New Delhi (AsiaNews) - For “urgent security reasons” the Bengalese writer Taslima Nasreen – who has long opposed the repression of Muslim women – was forced to leave Calcutta this morning where she ahs lived in exile since 2004, for Jaipur. From there under police escort she is travelling to New Delhi. The feminist scholar, who has received death threats from Islamic fundamentalists, was at the centre of violent clashes which broke out November 21 last in the Indian state of West Bengal. A group of Muslim demonstrators started up protests which turned violent. The were protesting the requisition of agricultural lands for the Nandigram industrial site and demanding the cancellation of Nasreen’s Indian visa which expires in March.
Biman Bose, leader of the ruling Communist party yesterday said that “her presence creates problems: the city would be safer without her”. A declaration which has “shocked” the activist, who has chosen to remain silent on the issue “but will clarify her position regarding these events at the opportune time”.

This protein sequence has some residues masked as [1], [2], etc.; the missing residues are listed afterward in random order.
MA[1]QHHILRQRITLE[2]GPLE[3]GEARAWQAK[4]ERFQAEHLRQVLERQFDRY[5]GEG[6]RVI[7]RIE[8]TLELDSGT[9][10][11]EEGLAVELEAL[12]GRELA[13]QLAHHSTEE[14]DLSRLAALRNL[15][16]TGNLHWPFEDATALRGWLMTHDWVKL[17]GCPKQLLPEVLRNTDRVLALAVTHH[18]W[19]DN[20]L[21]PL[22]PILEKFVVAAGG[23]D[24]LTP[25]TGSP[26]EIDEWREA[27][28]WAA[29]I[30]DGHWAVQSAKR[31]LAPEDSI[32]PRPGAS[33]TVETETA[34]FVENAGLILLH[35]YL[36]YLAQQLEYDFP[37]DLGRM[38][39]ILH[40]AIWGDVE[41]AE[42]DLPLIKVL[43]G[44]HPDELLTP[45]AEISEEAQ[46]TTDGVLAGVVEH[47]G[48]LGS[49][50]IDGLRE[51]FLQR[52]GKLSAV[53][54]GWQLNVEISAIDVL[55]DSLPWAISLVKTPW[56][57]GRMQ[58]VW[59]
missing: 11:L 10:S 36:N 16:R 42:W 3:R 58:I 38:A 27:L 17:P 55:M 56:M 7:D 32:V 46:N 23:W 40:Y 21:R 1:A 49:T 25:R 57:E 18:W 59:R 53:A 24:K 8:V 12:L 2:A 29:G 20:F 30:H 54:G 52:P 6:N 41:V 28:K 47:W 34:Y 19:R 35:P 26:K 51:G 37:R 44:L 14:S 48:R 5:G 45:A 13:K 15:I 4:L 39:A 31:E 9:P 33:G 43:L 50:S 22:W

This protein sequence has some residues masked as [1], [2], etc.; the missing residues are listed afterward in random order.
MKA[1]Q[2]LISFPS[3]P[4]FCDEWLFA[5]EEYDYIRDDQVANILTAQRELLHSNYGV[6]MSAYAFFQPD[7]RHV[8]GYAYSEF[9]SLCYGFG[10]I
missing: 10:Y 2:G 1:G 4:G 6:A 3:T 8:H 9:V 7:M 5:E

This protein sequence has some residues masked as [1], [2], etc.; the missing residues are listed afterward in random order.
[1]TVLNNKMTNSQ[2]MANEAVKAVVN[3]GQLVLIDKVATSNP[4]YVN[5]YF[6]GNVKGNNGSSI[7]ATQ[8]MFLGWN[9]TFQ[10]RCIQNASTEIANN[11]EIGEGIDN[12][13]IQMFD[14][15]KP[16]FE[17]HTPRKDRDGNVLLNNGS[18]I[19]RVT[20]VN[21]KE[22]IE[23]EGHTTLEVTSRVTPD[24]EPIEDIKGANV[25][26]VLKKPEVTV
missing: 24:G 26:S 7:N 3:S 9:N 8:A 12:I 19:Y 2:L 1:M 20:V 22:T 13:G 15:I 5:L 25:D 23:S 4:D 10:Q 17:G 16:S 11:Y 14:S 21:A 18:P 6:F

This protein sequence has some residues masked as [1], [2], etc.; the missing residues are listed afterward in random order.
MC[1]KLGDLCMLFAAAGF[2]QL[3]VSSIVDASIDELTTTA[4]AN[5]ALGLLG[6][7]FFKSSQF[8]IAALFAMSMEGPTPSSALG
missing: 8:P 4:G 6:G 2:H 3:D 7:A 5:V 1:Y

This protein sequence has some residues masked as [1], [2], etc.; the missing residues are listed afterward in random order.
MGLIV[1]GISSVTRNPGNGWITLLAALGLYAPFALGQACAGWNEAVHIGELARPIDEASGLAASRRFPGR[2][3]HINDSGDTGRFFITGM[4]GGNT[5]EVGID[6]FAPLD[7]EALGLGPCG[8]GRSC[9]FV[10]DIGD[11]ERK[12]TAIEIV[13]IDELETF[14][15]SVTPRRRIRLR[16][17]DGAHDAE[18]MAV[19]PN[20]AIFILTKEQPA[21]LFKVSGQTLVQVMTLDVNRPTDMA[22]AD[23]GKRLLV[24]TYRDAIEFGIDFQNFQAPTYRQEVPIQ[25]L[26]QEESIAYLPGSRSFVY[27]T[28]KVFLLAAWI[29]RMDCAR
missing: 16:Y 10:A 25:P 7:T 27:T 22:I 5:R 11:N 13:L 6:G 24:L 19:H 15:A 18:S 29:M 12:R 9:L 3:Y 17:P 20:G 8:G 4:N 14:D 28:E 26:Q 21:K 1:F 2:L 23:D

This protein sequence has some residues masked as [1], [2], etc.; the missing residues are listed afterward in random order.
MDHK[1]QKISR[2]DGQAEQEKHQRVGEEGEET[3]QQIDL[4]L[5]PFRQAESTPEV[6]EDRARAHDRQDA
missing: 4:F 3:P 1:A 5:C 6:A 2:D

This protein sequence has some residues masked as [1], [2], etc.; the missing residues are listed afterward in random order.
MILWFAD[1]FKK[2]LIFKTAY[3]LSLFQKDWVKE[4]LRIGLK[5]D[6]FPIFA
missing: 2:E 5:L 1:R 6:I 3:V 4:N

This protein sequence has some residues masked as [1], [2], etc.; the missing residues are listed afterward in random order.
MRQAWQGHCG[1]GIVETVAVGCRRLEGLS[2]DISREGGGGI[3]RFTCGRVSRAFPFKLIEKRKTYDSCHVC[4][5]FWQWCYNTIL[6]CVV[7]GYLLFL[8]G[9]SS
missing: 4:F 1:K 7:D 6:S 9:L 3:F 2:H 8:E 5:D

Under the protection of a police escort provided by the Indian government, the “anti-veil” author left her home yesterday afternoon covered by a burka and was accompanied to an Indian Airlines plane awaiting her in Jaipur, capital of Rajiasthan. She spent the night in a hotel surrounded by bodyguards and currently is on her way to New Delhi. It is still unclear why she is being moved once again.
The author has been a key target for fundamentalists for quite some time now. Last August she was attacked by a mob of protesters as she left the Bangalore press club after having launched her latest book, Shodh (Vendetta) written in the local dialect. Following an editorial in a weekly magazine supporting women’s rights, an Indian Muslim group put a bounty on her head of 500 thousand rupees.
46 year-old Nasreen, who holds a degree in medicine, abandoned her native country during the ‘90’s following a fatwa against her book “Shame” (in Bengalese "Lajja") and sought refuge in Europe. Her books are banned in Bangladesh. For the last three years she has enjoyed the hospitality and protection of India and had established herself in Calcutta. She has also applied for Indian citizenship.
Speaking to AsiaNews, Sajan K George, national president of the Bangalore based advocacy group Global Council of Indian Christians said: “The climate of intolerance is spiralling here in India,. Fundamentalism has become one of the great cultural and political forces in the country today”.